Sunday, 5 February 2012

Essay writting

The first and most important aspect of writing a good essay is to examine the question.
The importance of close analysis of the question as the basis of a good essay cannot be overestimated.Look carefully at the key words which the question contains, as these will give you the pointers you need to begin to think carefully about how to proceed with your essay. Examples of key words might be: examine, develop, analyse, compare. All these words offer a way into discussion of the topic in hand and give you a good idea of the way your essay should be written.

Having thought carefully about what you are being asked to do, the next stage is to gather your evidence. You should jot down the details of all and any resources to which you refer (either directly or indirectly) because plagiarism is a major concern and it is easy to plagiarise without meaning to.

It is a good idea to begin to compile an alphabetical list of all sources used at this stage as this will save you time with your referencing and bibliography later, as well as helping you to keep track of where you sourced your evidence. Remember to present this research in the Harvard style. Try to strike a balance between the evidence that supports your own ideas and those which appear to contradict you. Remember, a good essay presents a balanced case and displays an awareness of all points of view (within reason), not just those that agree with your own!

Thorough planning saves time although it might seem to be wasting it at this point when you just want to start writing. However, a plan is essential to complete a structured, reasoned and researched response on any given topic.Begin by looking back over the question and those ‘key words’ that you selected. Next, consider the evidence you have collected and consider how the two complement each other.

It is useful to make a rough plan or diagram of your essay at this stage where you write down paragraph headings and which evidence you will use where. Later, when you are actually writing your essay, you will be able to look back at this to remind you of how your thoughts actually progressed and why you made the choices that you did. Structuring your essay in this way will also help with coherence as your argument will be more clearly developed and concise, with paragraphs flowing naturally to your conclusion. Doing this will also reveal any gaps in your evidence or linking which you can sort out before beginning to write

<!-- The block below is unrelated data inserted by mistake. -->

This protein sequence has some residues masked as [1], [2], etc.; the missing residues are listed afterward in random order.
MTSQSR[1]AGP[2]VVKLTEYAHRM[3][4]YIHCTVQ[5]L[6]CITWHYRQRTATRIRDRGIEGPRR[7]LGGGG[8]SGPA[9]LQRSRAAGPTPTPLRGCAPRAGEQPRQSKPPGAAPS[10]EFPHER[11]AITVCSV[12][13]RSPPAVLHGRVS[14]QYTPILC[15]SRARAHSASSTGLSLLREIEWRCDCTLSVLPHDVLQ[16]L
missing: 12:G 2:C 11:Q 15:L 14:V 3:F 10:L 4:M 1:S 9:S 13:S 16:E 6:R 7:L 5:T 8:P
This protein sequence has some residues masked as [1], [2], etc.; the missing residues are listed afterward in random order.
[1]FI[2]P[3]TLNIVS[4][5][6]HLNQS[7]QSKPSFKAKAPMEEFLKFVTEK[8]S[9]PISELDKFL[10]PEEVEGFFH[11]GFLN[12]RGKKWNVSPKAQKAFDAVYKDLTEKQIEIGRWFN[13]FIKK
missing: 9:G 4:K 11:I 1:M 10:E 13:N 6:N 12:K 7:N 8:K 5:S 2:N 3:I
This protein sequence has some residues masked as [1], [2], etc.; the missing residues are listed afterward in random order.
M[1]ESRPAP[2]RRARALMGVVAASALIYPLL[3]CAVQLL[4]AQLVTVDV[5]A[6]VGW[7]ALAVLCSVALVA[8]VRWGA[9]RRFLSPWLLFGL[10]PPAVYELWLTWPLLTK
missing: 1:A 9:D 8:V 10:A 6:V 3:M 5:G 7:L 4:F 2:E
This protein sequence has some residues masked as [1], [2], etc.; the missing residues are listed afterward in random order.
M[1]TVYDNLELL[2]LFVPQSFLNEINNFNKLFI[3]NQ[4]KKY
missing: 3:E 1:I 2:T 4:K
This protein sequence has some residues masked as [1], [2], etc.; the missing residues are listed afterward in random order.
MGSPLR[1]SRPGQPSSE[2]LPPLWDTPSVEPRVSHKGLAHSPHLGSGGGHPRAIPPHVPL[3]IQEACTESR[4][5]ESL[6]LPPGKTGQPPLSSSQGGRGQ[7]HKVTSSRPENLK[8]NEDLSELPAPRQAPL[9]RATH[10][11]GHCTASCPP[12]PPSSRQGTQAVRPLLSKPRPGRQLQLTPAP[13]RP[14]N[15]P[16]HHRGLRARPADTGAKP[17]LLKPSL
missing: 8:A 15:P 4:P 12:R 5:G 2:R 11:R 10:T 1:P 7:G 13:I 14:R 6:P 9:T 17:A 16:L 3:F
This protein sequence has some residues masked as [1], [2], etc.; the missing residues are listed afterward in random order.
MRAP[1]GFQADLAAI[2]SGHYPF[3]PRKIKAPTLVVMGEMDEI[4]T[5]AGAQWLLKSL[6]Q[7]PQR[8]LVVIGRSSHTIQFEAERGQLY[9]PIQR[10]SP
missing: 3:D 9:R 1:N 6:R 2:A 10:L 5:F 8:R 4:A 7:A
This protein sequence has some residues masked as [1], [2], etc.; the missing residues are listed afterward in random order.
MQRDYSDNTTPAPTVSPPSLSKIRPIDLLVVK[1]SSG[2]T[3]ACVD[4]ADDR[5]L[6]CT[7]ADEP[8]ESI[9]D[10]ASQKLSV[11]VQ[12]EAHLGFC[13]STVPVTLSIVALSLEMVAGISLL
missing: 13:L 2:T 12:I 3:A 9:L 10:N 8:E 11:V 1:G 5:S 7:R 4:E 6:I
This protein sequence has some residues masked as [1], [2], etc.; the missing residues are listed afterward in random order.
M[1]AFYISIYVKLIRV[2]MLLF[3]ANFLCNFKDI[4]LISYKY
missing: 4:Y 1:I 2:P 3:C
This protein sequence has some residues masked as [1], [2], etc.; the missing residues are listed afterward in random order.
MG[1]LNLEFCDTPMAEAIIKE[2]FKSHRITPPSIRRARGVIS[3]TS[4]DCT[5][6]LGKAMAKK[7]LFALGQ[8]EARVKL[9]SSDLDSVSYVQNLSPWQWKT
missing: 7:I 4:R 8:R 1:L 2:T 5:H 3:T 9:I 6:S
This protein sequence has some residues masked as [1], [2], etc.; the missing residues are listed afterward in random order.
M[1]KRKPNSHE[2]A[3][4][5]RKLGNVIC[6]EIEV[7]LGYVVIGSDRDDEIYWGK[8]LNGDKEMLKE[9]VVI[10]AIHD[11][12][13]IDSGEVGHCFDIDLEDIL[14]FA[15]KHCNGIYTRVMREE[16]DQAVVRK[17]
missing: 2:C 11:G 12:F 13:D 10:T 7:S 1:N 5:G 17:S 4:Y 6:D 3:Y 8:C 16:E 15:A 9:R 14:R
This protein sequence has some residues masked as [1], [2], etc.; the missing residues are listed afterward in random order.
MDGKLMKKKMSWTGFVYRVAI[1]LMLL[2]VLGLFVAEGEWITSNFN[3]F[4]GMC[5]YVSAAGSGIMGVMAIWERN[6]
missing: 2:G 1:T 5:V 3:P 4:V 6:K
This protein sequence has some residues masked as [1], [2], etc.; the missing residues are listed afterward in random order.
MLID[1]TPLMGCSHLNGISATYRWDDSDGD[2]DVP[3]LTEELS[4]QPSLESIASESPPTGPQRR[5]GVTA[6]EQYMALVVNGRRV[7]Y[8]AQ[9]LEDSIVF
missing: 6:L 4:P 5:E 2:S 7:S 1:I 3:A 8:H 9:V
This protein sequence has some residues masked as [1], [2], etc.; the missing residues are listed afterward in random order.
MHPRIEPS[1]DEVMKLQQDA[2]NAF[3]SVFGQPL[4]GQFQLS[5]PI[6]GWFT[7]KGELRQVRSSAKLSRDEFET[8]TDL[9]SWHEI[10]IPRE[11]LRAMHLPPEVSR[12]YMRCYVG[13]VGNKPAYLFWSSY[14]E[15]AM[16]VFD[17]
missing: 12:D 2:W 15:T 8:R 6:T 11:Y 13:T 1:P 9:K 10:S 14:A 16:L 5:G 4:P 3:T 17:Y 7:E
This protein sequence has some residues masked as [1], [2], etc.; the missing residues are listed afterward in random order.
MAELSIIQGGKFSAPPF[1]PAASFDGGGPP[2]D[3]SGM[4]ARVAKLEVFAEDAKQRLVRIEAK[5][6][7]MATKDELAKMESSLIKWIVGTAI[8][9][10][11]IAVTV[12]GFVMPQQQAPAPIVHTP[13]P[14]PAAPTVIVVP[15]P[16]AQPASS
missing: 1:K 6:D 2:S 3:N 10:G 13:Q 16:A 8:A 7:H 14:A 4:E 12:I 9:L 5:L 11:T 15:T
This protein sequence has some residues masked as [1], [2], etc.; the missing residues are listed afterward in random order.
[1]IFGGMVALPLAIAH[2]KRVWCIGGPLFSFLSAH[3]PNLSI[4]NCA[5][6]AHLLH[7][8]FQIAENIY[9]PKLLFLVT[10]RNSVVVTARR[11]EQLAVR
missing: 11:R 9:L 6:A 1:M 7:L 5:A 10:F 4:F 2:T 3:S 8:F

If you have followed through carefully all the stages above, then this should be the easy part, but if your research is your evidence then the written essay is your case. You should present this with as much attention to detail as you paid to your research.Your spelling, grammar and punctuation should be perfect. Don’t rely on your computer’s ‘spell and grammar check’ as it is not by any means infallible. Carefully proof read your work. Better still, get someone else to do this as another pair of eyes will often spot mistakes you may have overlooked. A ‘study buddy’ can be really helpful.

A good introduction sets out clearly your response to the topic and how you are going to present that response. Remember to keep your introduction short and to the point ending with a ‘feed’ into the opening paragraph of the main body of your essay.

In the main body of your essay, each paragraph should be based on a separate but related aspect of the main topic of the essay. Following the plan you made earlier, write each paragraph almost as though it were under a sub-heading to the main title and supplement each of your points with the evidence you have collected.Try to end each paragraph in the main body of the essay with a ‘hook’ to the next i.e. an idea that introduces the topic of the subsequent paragraph.
This will help your essay to flow better and seem to be establishing a pattern which will ultimately lead to your conclusion.

The conclusion should be a summation of your argument. By now, your reader should have been given such a strong sense of your central argument. The conclusion brings closure to the reader, summing up your points or providing a final perspective on your topic.

When your essay is completed, read it through to check for errors. As mentioned above, it can be useful to ask someone who has not seen your work to proof-read it for you. Ensure that you have correctly referenced all quotations and completed a bibliography according to the Harvard system. Your bibliography is very important, as evidence of your research and wider reading and to demonstrate that you recognise the importance of acknowledging sources.
A bibliography should never be a rushed, last-minute task but rather should evolve naturally, as your research does.

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